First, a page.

DET@SEA: Coke works out of a jam in the ninth

BOSTON -- The tone of Tigers manager Jim Leyland's voice as he talked with Tigers beat writers Saturday afternoon seemingly reflected at least some uncertainty as to what he can get out of left-hander Phil Coke in the American League Championship Series against the Red Sox. The numbers reflected why he was willing to take his chances.

"We didn't know for sure," Leyland said when asked if Coke's return was a surprise. "He went down there [to Florida] along with the other guys [not on the postseason roster] and tried to stay ready.

"With [David] Ortiz and [Stephen] Drew and [Jacoby] Ellsbury, we just felt like it made sense if he's right. He felt good down there and did OK, so he's activated. That's the story for him."

Coke's career numbers against Ortiz (2-for-18, four strikeouts) and Ellsbury (1-for-11, four strikeouts) are solid, though Coke gave up a go-ahead hit to Ortiz earlier this season. Drew, however, is 3-for-5 with a walk against him.

Leyland also pointed out the fact that the pitcher he replaced on the postseason roster, righty Luke Putkonen, didn't pitch at all in the AL Division Series.

"That's what the [roster] rules are for. If you want to adjust, you can make an adjustment," Leyland said. "The only thing is we wanted to make sure [Coke was healthy]. If Coke comes in and then comes up lame right away, then he's not eligible for the next series."

In other words, the Tigers either have to carry the lefty on the roster or they'll lose him for the rest of postseason. By rule, players can be replaced on the postseason roster for injury reasons, but they can't return for the next series.

Rondon restarts throwing program in Florida

DET@MIN: Rondon whiffs all three in the eighth

BOSTON -- Don't rule Bruce Rondon out for the postseason just yet. More importantly, don't chalk him up to a major elbow injury quite yet, either.

The hard-throwing reliever, limited to only one outing over the last month and a half of the regular season due to elbow inflammation, began his throwing program again this weekend in Florida.

Rondon played a light session of catch from about 90 feet on Saturday, head athletic trainer Kevin Rand told MLB.com. It's the first time he has been able to throw since reporting to the Tigers' Florida instructional league team in Lakeland.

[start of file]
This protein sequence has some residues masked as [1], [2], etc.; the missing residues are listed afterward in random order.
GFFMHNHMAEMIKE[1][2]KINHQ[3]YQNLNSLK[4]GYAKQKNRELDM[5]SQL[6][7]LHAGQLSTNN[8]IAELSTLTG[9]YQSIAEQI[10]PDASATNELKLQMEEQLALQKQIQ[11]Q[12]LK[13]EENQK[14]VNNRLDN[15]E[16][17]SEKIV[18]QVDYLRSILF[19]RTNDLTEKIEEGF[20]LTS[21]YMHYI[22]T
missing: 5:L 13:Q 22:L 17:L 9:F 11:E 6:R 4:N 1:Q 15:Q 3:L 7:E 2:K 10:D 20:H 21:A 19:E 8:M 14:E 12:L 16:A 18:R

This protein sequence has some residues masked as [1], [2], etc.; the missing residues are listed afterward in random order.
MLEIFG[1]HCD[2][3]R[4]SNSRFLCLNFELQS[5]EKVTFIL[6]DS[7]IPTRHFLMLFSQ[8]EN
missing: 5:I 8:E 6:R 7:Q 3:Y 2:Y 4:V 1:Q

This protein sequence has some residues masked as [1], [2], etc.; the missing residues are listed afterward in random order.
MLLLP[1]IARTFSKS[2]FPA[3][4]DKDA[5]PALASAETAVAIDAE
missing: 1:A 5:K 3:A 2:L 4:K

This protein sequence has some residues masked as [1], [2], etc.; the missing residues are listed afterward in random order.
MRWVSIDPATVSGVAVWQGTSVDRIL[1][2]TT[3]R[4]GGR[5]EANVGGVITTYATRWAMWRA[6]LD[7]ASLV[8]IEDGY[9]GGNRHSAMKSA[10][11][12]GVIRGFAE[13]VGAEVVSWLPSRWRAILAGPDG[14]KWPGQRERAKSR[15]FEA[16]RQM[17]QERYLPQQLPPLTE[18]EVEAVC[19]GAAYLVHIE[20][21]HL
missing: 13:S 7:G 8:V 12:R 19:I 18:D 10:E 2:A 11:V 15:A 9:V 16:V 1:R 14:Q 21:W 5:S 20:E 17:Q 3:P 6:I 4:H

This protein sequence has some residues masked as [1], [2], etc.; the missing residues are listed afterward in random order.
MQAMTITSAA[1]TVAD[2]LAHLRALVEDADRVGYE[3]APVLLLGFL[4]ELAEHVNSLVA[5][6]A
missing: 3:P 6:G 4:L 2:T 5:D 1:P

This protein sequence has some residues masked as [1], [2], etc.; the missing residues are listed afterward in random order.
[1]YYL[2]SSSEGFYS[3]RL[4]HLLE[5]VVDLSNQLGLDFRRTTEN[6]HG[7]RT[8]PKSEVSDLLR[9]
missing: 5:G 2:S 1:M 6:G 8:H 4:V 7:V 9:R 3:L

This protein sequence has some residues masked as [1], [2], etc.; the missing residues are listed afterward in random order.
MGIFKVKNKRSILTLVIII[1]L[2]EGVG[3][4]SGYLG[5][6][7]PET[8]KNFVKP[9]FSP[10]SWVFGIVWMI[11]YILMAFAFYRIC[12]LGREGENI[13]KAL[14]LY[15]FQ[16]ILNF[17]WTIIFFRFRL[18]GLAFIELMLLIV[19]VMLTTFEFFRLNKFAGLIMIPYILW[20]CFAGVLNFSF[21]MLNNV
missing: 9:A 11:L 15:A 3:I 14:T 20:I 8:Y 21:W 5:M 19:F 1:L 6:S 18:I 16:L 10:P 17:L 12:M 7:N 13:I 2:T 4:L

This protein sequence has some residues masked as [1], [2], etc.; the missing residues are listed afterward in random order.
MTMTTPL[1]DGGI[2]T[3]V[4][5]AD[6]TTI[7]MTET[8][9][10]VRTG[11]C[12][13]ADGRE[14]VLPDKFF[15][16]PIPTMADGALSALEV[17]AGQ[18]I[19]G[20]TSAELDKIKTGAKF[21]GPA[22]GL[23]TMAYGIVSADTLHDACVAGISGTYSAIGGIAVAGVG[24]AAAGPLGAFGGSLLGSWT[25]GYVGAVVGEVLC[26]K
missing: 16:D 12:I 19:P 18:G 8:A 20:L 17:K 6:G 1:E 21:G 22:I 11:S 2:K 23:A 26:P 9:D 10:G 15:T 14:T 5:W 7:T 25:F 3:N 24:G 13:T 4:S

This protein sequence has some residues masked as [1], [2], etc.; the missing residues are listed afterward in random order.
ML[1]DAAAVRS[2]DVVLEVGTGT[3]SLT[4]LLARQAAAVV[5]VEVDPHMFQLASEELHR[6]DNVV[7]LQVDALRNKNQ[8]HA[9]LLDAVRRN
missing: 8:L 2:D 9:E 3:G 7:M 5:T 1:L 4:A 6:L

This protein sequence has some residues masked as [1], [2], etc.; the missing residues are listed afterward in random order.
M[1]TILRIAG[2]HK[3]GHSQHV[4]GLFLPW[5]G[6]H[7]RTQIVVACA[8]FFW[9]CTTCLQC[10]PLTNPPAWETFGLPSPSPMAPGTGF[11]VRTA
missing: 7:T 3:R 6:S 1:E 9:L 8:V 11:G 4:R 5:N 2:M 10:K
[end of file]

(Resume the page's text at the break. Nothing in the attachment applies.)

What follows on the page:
ALDS

Rand did not want to speculate on the chances of getting Rondon back to pitching shape in time for the World Series, should the Tigers advance out of the American League Championship Series against the Red Sox. The timing of a throwing progression, from long-tossing to mound sessions to facing actual hitters, would seem to rule it out.

That said, the fact that the Tigers are still working him out at all at this point would seem to suggest they hold out some possibility. At the very least, getting him back into pitching shape before the offseason would likely give them some peace of mind once they start to map out their bullpen plans for next season.

Scherzer focused on controlling running game

Scherzer on pitching out of pen, facing Sox in ALCS

BOSTON -- Tigers pitchers have had more than their share of struggles holding baserunners this season. Max Scherzer isn't one of them. His efforts to hold down the opposing running game, however, is an example of what manager Jim Leyland and his coaches have been trying to preach to other pitchers on the staff.

"That's something I always pride myself in, is to try to prevent the other team stealing bases against me," Scherzer -- the Tigers' Game 2 (Sunday, 8 p.m. ET, FOX) starter in the American League Championship Series -- said Saturday. "I know Boston does that. That's why they create so many runs, the ability to steal bases."

Scherzer allowed one stolen base over his two meetings with the Red Sox this season . His 14 stolen bases allowed ranked third in Detroit's rotation, better than Anibal Sanchez and Justin Verlander, while his eight would-be basestealers caught led the staff.

"For me, it comes down to the simple fact I've got to change my timing," Scherzer said. "I like to hold the ball [longer]. I think that disrupts the baserunners. You've got to be quick to the plate and you've got to change all different aspects of it. You can't be repetitive, because they can just time you and figure you out. So that's something that I'm always cognizant of, especially when you play a team like this."

Leyland avoids being carried after ALDS win

Usual suspects lead Tigers into the ALCS

BOSTON -- The Tigers celebrated their American League Division Series win in Oakland much like their division title a couple weeks earlier. This time, however, there was nobody carrying manager Jim Leyland into the middle of the celebration.

Torii Hunter and Alex Avila tried.

"That's why I'm the manager. I deked them," Leyland boasted. "They started to come in there [to the manager's office], and I told them, 'Hey, I have to go to my press conference yet. I don't want to be soaking wet.' So that way, they forgot about it, which was a good thing.

"Torii Hunter came in and hugged me, and I told him."

Quick hits

• Among the dignitaries on the field for batting practice Saturday was Tony Clark, who started his career in Detroit before playing in Boston in 2002. Clark is now the deputy executive director of the MLB Players Association.

•  Don't pigeonhole fifth starter-turned-postseason-reliever Rick Porcello into a long relief role for the ALCS. "I'm thinking that Porcello could be a factor," Leyland said.